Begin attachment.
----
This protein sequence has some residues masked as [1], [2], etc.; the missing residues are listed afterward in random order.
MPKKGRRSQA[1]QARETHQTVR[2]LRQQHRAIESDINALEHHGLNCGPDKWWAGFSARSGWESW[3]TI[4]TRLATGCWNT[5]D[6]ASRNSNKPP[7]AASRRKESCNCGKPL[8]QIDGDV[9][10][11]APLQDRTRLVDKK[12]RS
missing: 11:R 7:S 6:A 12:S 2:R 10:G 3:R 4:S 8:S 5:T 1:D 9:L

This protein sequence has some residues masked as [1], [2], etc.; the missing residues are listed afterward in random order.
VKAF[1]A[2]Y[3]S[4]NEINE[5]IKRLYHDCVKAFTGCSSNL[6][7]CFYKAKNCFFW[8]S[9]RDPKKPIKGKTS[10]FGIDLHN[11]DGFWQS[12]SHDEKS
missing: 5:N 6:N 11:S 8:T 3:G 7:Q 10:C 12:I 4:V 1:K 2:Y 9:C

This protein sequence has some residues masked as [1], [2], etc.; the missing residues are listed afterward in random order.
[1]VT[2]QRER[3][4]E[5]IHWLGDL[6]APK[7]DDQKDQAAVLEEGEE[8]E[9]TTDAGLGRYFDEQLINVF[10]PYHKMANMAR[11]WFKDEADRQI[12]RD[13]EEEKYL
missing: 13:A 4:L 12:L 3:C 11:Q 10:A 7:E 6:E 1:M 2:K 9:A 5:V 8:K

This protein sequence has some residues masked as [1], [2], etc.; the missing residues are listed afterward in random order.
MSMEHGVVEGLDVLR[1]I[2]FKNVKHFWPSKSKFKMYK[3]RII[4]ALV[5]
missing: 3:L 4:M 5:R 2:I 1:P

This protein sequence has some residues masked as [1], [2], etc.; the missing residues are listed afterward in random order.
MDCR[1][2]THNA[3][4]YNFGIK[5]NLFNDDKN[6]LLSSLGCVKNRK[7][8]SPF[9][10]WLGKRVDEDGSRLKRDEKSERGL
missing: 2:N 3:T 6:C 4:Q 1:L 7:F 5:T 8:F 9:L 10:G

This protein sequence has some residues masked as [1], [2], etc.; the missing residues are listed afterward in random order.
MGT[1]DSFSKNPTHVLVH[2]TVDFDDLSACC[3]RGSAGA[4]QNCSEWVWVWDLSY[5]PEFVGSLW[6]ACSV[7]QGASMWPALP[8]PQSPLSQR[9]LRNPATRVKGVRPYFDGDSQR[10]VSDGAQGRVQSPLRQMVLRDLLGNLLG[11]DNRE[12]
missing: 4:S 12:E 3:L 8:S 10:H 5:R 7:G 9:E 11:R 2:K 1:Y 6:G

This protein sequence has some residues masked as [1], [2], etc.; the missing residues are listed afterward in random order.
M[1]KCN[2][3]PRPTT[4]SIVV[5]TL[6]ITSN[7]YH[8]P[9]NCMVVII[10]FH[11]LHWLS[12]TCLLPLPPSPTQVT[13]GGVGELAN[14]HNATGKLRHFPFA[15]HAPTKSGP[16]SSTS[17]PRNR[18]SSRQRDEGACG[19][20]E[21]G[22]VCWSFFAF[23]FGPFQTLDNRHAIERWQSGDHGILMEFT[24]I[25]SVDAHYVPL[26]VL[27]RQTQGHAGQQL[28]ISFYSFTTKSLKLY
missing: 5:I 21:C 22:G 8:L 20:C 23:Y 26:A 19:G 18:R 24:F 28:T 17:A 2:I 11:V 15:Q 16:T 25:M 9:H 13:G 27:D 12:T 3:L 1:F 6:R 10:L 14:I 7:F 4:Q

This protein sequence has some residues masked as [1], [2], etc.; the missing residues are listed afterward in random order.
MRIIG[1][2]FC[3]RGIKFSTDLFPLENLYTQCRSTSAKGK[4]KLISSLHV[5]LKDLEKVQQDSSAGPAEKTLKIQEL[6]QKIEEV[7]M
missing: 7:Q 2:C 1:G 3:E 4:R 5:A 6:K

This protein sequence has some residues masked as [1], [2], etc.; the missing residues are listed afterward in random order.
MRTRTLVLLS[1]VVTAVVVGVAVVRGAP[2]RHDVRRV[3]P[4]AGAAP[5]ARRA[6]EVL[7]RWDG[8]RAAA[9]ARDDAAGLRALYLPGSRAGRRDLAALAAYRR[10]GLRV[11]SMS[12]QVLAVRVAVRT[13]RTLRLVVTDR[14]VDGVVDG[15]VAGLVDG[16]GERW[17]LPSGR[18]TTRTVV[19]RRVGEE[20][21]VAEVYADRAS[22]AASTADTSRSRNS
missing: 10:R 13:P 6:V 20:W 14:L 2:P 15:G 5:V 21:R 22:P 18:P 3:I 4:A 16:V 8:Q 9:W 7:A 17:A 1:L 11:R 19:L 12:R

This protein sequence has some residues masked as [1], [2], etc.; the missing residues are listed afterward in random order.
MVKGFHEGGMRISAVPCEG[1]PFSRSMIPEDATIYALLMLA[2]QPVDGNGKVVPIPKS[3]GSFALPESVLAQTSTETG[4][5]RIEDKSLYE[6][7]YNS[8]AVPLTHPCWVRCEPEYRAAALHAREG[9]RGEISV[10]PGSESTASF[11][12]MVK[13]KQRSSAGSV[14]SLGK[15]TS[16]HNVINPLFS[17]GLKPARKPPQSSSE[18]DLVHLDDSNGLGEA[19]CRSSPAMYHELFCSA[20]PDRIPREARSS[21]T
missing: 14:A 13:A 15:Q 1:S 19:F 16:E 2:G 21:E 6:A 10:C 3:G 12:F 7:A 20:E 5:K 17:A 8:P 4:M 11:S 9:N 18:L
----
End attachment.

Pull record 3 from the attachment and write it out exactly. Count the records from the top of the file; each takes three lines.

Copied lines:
This protein sequence has some residues masked as [1], [2], etc.; the missing residues are listed afterward in random order.
[1]VT[2]QRER[3][4]E[5]IHWLGDL[6]APK[7]DDQKDQAAVLEEGEE[8]E[9]TTDAGLGRYFDEQLINVF[10]PYHKMANMAR[11]WFKDEADRQI[12]RD[13]EEEKYL
missing: 13:A 4:L 12:L 3:C 11:Q 10:A 7:E 6:E 1:M 2:K 9:A 5:V 8:K